Festivals are a time for people to adorn their homes with elaborate decorations - and Eid Al Fitr is no different.
Many Muslims plan ahead and shop for new clothes and accessories in time for Eid; they will also spruce up their homes to welcome friends and relatives who drop in to celebrate.
In some countries, the decorations start at the beginning of Ramadan while others put their decorations up during the last few days, as Eid approaches. Homes are adorned with decorations in various colours and patterns as well as lamps hanging in and outside. Often, green flags with a crescent moon are also hung up.
Green is considered a holy colour amongst Muslims and is generally used in decorations. While some Muslims increase the number of plants and flowers around the house, others whitewash their houses or add green and white lamps and hangings. Shiny green decorative strings are often used on doors and windows of the house or used to spell out the words Eid Mubarak.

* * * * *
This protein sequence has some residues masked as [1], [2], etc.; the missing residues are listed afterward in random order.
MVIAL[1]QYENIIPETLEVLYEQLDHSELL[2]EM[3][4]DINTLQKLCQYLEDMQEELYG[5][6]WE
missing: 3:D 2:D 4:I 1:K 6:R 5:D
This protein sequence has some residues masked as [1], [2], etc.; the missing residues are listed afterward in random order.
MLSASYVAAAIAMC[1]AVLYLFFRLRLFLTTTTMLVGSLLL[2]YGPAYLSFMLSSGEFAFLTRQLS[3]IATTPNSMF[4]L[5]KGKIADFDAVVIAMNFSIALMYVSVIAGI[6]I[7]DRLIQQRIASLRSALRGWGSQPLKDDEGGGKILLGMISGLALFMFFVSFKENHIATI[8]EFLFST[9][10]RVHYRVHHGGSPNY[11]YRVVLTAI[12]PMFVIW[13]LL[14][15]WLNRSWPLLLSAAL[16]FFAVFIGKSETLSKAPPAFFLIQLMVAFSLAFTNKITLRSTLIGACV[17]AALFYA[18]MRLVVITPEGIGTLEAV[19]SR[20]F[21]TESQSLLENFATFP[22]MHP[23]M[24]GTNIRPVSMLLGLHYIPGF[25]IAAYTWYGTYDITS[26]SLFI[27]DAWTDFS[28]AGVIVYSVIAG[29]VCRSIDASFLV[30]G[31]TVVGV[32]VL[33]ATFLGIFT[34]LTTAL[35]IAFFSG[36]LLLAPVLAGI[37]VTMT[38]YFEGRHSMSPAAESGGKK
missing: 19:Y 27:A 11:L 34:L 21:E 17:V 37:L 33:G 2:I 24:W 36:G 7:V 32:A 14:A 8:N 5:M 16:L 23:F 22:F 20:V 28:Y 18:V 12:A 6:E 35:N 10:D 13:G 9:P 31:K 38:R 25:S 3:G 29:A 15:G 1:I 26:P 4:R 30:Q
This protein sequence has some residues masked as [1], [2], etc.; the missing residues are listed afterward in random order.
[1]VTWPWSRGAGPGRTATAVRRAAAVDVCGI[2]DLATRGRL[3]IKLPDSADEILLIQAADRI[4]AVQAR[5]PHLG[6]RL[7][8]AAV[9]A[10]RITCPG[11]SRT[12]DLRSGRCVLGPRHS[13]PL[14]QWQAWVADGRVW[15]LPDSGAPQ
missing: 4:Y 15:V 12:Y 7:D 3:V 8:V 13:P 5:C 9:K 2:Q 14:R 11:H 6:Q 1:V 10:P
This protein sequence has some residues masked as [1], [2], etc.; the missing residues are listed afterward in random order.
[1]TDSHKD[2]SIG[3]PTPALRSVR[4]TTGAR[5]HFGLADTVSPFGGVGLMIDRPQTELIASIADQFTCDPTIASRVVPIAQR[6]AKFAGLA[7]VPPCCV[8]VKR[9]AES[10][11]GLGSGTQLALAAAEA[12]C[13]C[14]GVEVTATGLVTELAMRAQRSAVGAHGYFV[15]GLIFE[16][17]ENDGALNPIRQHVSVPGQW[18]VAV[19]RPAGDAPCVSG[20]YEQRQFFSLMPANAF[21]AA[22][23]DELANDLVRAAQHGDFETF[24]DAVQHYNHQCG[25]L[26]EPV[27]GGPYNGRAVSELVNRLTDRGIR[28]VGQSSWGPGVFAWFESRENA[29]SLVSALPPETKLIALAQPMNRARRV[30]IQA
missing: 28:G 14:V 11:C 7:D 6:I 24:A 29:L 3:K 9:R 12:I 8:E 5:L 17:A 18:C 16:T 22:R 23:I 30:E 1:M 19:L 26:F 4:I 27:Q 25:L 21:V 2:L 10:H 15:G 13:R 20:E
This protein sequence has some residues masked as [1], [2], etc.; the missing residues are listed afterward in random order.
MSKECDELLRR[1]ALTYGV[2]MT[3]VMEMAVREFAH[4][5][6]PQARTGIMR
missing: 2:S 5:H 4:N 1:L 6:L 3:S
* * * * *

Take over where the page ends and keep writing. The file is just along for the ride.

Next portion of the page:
Customised Eid cards, cut-outs of crescent moons, paper flowers, envelopes and gift bags are also popular. Some carry ribbons with Eid Mubarak greetings on the day of Eid. In many houses, walls and cabinets are adorned with Eid cards from families and friends.
An easy and cost-effective way of decorating homes is to hang glittery, cut-outs of moons and stars from the ceilings. These days people buy glow-in-the-dark decorations too.
Quranic verses and pictures of the Kaaba (Islam's holiest shrine, located in Mecca) are also often available in markets. Since Islam is strictly against idol worship, beautiful geometrical designs are preferred to make Eid colourful.
In countries like Egypt and Morocco, lanterns are used as a symbol of Ramadan and are hung across the streets in mosques and houses even during Eid. In other Muslim countries, lights are strung up in public squares and across city streets to add to the festivities of the month.
Get more Ramadan news, watch videos and TV shows and send greeting cards to friends and family.